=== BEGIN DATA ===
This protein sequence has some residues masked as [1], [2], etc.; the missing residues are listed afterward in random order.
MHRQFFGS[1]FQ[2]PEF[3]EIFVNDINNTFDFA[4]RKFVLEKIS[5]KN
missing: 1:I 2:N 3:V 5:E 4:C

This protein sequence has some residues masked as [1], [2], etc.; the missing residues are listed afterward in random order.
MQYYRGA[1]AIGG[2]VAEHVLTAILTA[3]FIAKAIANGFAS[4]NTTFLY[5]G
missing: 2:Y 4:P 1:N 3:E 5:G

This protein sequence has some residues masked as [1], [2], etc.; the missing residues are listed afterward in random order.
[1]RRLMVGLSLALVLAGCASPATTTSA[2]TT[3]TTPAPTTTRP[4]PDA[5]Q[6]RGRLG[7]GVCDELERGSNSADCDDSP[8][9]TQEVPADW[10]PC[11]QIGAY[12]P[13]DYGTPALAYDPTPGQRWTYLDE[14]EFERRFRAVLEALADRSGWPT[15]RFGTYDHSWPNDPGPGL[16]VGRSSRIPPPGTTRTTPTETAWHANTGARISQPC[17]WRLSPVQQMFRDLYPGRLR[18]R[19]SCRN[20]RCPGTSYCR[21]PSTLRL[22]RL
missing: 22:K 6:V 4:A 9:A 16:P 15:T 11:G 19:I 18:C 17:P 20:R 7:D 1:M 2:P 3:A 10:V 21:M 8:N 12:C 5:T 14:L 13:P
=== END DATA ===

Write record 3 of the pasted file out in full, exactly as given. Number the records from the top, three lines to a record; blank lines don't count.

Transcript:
This protein sequence has some residues masked as [1], [2], etc.; the missing residues are listed afterward in random order.
[1]RRLMVGLSLALVLAGCASPATTTSA[2]TT[3]TTPAPTTTRP[4]PDA[5]Q[6]RGRLG[7]GVCDELERGSNSADCDDSP[8][9]TQEVPADW[10]PC[11]QIGAY[12]P[13]DYGTPALAYDPTPGQRWTYLDE[14]EFERRFRAVLEALADRSGWPT[15]RFGTYDHSWPNDPGPGL[16]VGRSSRIPPPGTTRTTPTETAWHANTGARISQPC[17]WRLSPVQQMFRDLYPGRLR[18]R[19]SCRN[20]RCPGTSYCR[21]PSTLRL[22]RL
missing: 22:K 6:V 4:A 9:A 16:P 15:T 11:G 19:I 18:C 17:P 20:R 7:D 1:M 2:P 3:A 10:V 21:M 8:N 12:C 5:T 14:L 13:P